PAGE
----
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Will Bilderberg elect the next US president?

Published time: May 30, 2012 18:35
Edited time: May 30, 2012 22:35
People protest against the Bilderberg meeting  (Reuters/Albert Gea)

People protest against the Bilderberg meeting (Reuters/Albert Gea)

Around 150 of the world’s elite will meet outside of Washington, DC this week at the annual Bilderberg Conference, and although the agenda isn’t advertised to the public, some sources are already speaking out about what this year might bring.

Officially, the details of each Bilderberg Conference aren’t anything its members will go on the record to reveal. According to spectators that have kept a close eye on the event’s happenings each year, however, the annual conference has a reputation for being a kingmaker — and an elusive and exclusive one at that.

Speaking to RT earlier this month, radio host Alex Jones shared his expectations for the coming conference. According to the journalist, “Should the elite get behind Mitt Romney or Barack Obama?” is a question that he expects to be brought up for discussion. “Both men are bought and paid for by the same financial interests, and so the discussion will be which candidate can basically con the American people to lay down the tyranny for another four years.”

But does the biggest election of 2012 really rely that much on a mysterious meeting? Many people will tell you yes, and they are often willing to provide evidence to explain. Before becoming household names, politicians such as former presidents George H.W. Bush and Bill Clinton both attended Bilderberg conferences in the years before being elected to the Oval Office. Tony Blair was on hand at the 1993 gala before becoming prime minister of England in 1997, and the 2008 conference is believed to be the catalyst for that year’s US presidential election: rumors suggest that attendees settling on backing Barack Obama for the Democratic Party nomination at that year’s event, only for contender Hillary Clinton to bow out two days later.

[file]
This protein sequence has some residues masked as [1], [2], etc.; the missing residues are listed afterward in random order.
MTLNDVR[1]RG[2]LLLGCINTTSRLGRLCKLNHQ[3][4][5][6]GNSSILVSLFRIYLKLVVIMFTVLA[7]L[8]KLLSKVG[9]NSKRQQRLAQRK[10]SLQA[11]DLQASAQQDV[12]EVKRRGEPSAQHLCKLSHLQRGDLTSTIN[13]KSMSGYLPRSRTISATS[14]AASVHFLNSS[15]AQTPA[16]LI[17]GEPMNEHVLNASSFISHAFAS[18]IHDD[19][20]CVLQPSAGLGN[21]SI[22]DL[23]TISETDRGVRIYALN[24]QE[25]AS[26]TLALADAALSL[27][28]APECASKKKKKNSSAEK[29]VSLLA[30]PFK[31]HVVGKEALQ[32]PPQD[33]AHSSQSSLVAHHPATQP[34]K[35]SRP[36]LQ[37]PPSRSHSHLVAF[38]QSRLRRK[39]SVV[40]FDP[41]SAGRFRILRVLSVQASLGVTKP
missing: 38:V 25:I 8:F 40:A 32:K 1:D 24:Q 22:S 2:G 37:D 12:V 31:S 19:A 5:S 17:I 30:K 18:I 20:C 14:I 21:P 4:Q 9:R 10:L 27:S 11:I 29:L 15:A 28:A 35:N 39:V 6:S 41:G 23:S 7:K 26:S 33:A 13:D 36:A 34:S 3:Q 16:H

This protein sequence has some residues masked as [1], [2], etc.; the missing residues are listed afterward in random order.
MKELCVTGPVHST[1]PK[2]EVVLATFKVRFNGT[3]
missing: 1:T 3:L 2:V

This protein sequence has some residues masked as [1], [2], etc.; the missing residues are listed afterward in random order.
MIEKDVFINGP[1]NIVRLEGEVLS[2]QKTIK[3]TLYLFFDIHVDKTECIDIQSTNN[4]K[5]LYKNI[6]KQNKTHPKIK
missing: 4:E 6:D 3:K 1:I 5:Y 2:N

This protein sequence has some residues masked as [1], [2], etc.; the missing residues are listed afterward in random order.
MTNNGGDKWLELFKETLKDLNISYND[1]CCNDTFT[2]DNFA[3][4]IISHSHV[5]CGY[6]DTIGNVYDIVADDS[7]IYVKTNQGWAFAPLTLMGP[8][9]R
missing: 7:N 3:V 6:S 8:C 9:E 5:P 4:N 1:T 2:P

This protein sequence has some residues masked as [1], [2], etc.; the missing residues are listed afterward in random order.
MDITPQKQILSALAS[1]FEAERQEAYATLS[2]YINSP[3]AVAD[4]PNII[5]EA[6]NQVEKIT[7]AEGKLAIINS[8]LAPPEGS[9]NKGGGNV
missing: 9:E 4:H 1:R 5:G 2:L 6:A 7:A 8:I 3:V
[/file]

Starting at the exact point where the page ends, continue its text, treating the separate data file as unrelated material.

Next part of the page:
“For an entire day, the media in Virginia and in DC saying, ‘Where’s Obama? Where’s Obama?’ And we were there saying he’s inside, the secret service is there,” Alex Jones recalls of the 2004 conference to RT.

As with 2004, this year's Bilderberg Conference will be held at the Chantilly, Virginia Westfield Marriott, and employees there are already privy to the fact that Jones will be ready to scrutinize every action he can witness from the grounds: on Tuesday, his reservation at the establishment was revoked and he was informed that he banned from the hotel; hours later, Jones’ Prison Planet website revealed that “all guests had been kicked out of the hotel, and offered one night’s accommodation at the Residence Inn in Chantilly (also Marriott owned).”

“Policy is being set there and this is one of the most elite meetings out there,” Jones told RT. That, many fear, is precisely why those close to the conference don’t want outsiders to have an inside scoop.

This year Jones expects details of the US presidential election to obviously be discussed, but perhaps the agenda item most interesting to many involves only one side of the race: rumors are quickly evolving about who and how the GOP will go about selecting a vice presidential nominee to run alongside their candidate of choice, former Massachusetts Governor Mitt Romney. Al Kamen, a writer at the Washington Post, recently compared a recent speech from Senator Marco Rubio with one given at the 2004 Bilderberg Conference by John Edwards — which some say was instrumental in securing the VP nod back in 2004. The rumors of  Bilderberg being a launching pad for a Rubio run under Romney at this week’s conference has since been spun by reporters at Politico, Salon and elsewhere.

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